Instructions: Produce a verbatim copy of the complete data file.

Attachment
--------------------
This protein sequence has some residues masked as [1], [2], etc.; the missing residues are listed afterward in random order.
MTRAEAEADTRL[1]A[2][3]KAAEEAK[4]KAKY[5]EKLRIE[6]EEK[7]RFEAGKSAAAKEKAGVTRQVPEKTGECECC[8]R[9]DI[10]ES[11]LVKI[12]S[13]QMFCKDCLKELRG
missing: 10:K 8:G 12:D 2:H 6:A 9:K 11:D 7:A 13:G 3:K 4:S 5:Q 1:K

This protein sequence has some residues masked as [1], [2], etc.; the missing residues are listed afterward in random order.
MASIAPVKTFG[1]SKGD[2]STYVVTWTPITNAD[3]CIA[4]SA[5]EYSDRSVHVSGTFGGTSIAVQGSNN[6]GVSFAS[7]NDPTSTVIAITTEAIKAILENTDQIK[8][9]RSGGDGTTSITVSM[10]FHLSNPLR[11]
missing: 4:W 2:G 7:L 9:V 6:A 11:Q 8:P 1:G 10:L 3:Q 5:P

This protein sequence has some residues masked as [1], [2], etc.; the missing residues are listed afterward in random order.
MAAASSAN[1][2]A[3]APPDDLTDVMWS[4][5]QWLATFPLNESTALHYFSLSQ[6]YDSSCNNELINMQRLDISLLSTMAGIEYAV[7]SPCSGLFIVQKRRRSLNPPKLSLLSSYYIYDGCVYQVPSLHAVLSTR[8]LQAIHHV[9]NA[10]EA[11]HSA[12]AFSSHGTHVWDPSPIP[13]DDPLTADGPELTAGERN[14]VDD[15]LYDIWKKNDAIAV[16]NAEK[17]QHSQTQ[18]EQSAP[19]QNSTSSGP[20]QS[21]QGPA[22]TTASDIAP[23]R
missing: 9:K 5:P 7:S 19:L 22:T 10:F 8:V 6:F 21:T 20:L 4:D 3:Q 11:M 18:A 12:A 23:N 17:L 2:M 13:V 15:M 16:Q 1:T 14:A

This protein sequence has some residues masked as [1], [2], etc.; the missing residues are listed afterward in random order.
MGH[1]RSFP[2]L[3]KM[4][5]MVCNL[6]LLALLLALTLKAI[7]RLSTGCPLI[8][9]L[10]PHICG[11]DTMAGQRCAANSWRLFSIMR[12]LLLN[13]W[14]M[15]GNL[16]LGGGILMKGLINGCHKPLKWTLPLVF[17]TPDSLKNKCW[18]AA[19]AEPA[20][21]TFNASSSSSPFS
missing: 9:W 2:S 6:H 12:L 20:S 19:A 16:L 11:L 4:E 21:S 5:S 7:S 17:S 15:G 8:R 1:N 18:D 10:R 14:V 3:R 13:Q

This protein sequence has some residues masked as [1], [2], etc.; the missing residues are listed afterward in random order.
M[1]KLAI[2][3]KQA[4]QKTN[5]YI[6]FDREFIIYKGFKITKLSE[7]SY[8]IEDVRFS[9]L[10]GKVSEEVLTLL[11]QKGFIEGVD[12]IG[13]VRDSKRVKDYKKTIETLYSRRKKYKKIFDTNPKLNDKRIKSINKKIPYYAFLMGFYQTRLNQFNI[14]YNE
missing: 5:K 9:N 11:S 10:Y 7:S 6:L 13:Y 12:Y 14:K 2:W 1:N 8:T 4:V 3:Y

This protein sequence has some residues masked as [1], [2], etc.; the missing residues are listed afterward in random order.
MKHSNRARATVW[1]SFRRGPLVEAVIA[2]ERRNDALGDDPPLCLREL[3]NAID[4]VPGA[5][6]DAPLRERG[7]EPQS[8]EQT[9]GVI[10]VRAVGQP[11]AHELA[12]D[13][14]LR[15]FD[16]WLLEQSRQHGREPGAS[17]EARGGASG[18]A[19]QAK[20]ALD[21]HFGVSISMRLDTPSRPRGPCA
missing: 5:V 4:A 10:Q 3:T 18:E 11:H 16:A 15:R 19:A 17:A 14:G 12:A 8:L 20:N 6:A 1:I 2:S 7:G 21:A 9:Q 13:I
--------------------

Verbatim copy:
This protein sequence has some residues masked as [1], [2], etc.; the missing residues are listed afterward in random order.
MTRAEAEADTRL[1]A[2][3]KAAEEAK[4]KAKY[5]EKLRIE[6]EEK[7]RFEAGKSAAAKEKAGVTRQVPEKTGECECC[8]R[9]DI[10]ES[11]LVKI[12]S[13]QMFCKDCLKELRG
missing: 10:K 8:G 12:D 2:H 6:A 9:K 11:D 7:A 13:G 3:K 4:S 5:Q 1:K

This protein sequence has some residues masked as [1], [2], etc.; the missing residues are listed afterward in random order.
MASIAPVKTFG[1]SKGD[2]STYVVTWTPITNAD[3]CIA[4]SA[5]EYSDRSVHVSGTFGGTSIAVQGSNN[6]GVSFAS[7]NDPTSTVIAITTEAIKAILENTDQIK[8][9]RSGGDGTTSITVSM[10]FHLSNPLR[11]
missing: 4:W 2:G 7:L 9:V 6:A 11:Q 8:P 1:G 10:L 3:Q 5:P

This protein sequence has some residues masked as [1], [2], etc.; the missing residues are listed afterward in random order.
MAAASSAN[1][2]A[3]APPDDLTDVMWS[4][5]QWLATFPLNESTALHYFSLSQ[6]YDSSCNNELINMQRLDISLLSTMAGIEYAV[7]SPCSGLFIVQKRRRSLNPPKLSLLSSYYIYDGCVYQVPSLHAVLSTR[8]LQAIHHV[9]NA[10]EA[11]HSA[12]AFSSHGTHVWDPSPIP[13]DDPLTADGPELTAGERN[14]VDD[15]LYDIWKKNDAIAV[16]NAEK[17]QHSQTQ[18]EQSAP[19]QNSTSSGP[20]QS[21]QGPA[22]TTASDIAP[23]R
missing: 9:K 5:P 7:S 19:L 22:T 10:F 8:V 6:F 21:T 20:L 4:D 3:Q 11:M 18:A 12:A 23:N 17:L 2:M 13:V 15:M 16:Q 1:T 14:A

This protein sequence has some residues masked as [1], [2], etc.; the missing residues are listed afterward in random order.
MGH[1]RSFP[2]L[3]KM[4][5]MVCNL[6]LLALLLALTLKAI[7]RLSTGCPLI[8][9]L[10]PHICG[11]DTMAGQRCAANSWRLFSIMR[12]LLLN[13]W[14]M[15]GNL[16]LGGGILMKGLINGCHKPLKWTLPLVF[17]TPDSLKNKCW[18]AA[19]AEPA[20][21]TFNASSSSSPFS
missing: 9:W 2:S 6:H 12:L 20:S 19:A 16:L 11:L 4:E 21:S 5:S 7:S 17:S 15:G 8:R 1:N 18:D 10:R 14:V 3:R 13:Q

This protein sequence has some residues masked as [1], [2], etc.; the missing residues are listed afterward in random order.
M[1]KLAI[2][3]KQA[4]QKTN[5]YI[6]FDREFIIYKGFKITKLSE[7]SY[8]IEDVRFS[9]L[10]GKVSEEVLTLL[11]QKGFIEGVD[12]IG[13]VRDSKRVKDYKKTIETLYSRRKKYKKIFDTNPKLNDKRIKSINKKIPYYAFLMGFYQTRLNQFNI[14]YNE
missing: 5:K 9:N 11:S 10:Y 7:S 6:L 13:Y 12:Y 14:K 2:W 1:N 8:T 4:V 3:Y

This protein sequence has some residues masked as [1], [2], etc.; the missing residues are listed afterward in random order.
MKHSNRARATVW[1]SFRRGPLVEAVIA[2]ERRNDALGDDPPLCLREL[3]NAID[4]VPGA[5][6]DAPLRERG[7]EPQS[8]EQT[9]GVI[10]VRAVGQP[11]AHELA[12]D[13][14]LR[15]FD[16]WLLEQSRQHGREPGAS[17]EARGGASG[18]A[19]QAK[20]ALD[21]HFGVSISMRLDTPSRPRGPCA
missing: 5:V 4:A 10:Q 3:T 18:E 11:H 16:A 15:R 19:A 17:A 14:G 12:A 8:L 20:N 6:A 1:I 2:S 7:G 21:A 9:Q 13:I